John Lannan has been very impressive this season, especially his last two outings. He pitched 7 innings in each game, and despite having a 7/7 K/BB split and giving up 9 hits, he hasn’t allowed an ER. The question, then, is what has caused this to happen? Well first of all, a WHIP of 1.14 over those two games, whole nothing you would expect to lead to shutouts, is still pretty good. Over those 2 games, opponents are batting .180 off of him. So the hits aren’t there, and the walks are ok, too. But there aren’t many strikeouts. A K/9 of 4.50 isn’t exactly anything to write home about, he had better numbers there at the beginning of the season when he was allowing runs.
One of the things that has helped Lannan out has been his propensity to give up ground balls. As anyone who has watched Chien-Ming Wang over the last few seasons will tell you, you don’t need to strike people out as long as you don’t walk them, and you get most of them to pound the ball into the ground. One thing that Lannan has done well all season is induce ground balls. Every website you find has different numbers for this stat, some go by ground outs versus air outs. Others go by ground balls versus fly balls, which isn’t only outs. I’m not really sure of all the differences in how they keep the stats, but I figure there is probably constancy in where people stack up, so I used 3 different ones at once, from espn.com, cbs.sportsline.com, and mlb.com.
I’ve compared Lannan’s ratios to the other starters on the team. Also, for reference, I’ve compared them to two guys playing now, Wang and Webb, who are known as groundball pitchers. For those two, I’ve used their career ratios, just because it gives a better assessment of their true abilities.
And for those of you who prefer to see it graphically
So what does this mean? Well, not too much yet, it’s really early in the season, pitchers only have about 6 starts. But we do see that Lannan is able to compare favorably with the other starters on how easily he has induced ground balls. Those ground balls have a much tougher time leaving the ballpark than those flyballs, so that is good. And with a good infield defense, it is definitely even easier to win when you get opponents to hit grounders. We’ll have to see how he does over a full season, but regardless, he is pitching well now, and this ratio is definitely a part of it.
It’s interesting to see that Odalis Perez is also doing a very good job of keeping the ball on the ground. Looking back at his career numbers, he is usually good at this, but not nearly this good. It also continues to highlight the enigma that is Tim Redding, who is a fly ball pitcher and other than one start, doesn’t strike hitters out. I hope when the ball starts jumping in the hot summer months, he can keep up his great start.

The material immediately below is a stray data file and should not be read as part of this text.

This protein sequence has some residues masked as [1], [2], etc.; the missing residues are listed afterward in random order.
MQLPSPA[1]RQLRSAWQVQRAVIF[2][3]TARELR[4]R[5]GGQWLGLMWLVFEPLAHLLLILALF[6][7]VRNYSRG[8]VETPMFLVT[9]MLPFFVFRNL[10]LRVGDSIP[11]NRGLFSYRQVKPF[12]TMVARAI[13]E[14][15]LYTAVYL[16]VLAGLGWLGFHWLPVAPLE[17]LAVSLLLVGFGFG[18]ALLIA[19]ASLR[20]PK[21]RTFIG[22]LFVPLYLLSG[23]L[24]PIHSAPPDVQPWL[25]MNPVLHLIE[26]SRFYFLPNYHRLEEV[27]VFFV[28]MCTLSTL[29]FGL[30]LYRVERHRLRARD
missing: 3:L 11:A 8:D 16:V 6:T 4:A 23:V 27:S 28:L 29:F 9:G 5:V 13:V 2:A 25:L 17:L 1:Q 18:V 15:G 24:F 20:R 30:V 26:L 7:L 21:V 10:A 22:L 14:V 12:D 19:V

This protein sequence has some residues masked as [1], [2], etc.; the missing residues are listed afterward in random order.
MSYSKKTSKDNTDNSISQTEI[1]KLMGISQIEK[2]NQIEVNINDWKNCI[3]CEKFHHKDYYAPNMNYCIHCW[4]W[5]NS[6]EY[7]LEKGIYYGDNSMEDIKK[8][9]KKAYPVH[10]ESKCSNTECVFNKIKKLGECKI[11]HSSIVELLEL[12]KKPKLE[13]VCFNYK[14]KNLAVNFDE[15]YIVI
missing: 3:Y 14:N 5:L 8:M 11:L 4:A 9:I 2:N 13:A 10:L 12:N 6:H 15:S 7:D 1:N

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Another interesting thing about Lannan’s last two starts is that Wil Nieves has been his catcher. Athletes in general, and pitchers especially, are a superstitious bunch. Not that I blame them, if I was doing what they did, where a millimeter or a mph can make the difference between a strikeout or a home run, I’d be pretty superstitious, too. If Nieves make Lannan comfortable, so be it, Nieves should catch, right? Well, yes and no. He is 30 and has only been in the majors for a little bit, mostly because he isn’t able to hit major league pitching. He is an incredibly gifted defensive catcher, which is why at his age he’s still getting a shot at the majors. As for hitting, in 166 career ABs, he’s hit .187/.229/.259, and while his minor league numbers are better, his power is almost nonexistent. Fortunately, this season he has hit .348/.423/.478, inexplicable as it may be, its there. Most likely this will go down significantly. Don’t be fooled by the power, he’s had so few PAs (23), it’s all singles and one HR. Even his high OBP is from only 3 walks.
Now over the course of the season, lets say he continues to have some ability to take a walk, put his OBP-AVG at .050 for the season, and his ISO is stays where it is, at .130. As a .300 hitter, he’s quite effective at .300/.350/.430. Drop him down to .275, which is likely high for him, and he’s hitting .275/.325/.405. This is acceptable for someone of his defensive ability, but it too is unrealistic. Over his last few seasons as a minor leaguer, his ISO has been at .100 or below. Drop the average a little bit down, and you looking at something in the order of .265/.315/.390 or whatever it may be… it’s replacement level or worse, nothing you’d want playing every day, or even every 5th day if you can help it.
What’s most important for the Nats in this equation is to have Lannan succeed the way he has over the last few starts. But rather than doing so by having a catcher who can’t hit at all taking up a roster spot, pitching coach Randy St. Claire needs to figure out what it is that makes Lannan so comfortable with Nieves, and try to duplicate that with other pitchers. If every time Nieves catches, Lannan throws a shutout, then he should stay in, but that’d be some sort of record. In the meantime, while Nieves is hitting, it’s fine, let him play. His walk off home run was unexpected but much appreciated on Friday night. It was his first major league homer and great timing at that. But once this hot streak goes away, the best thing for this team is to have Lannan pitching effectively while Nieves isn’t behind the plate.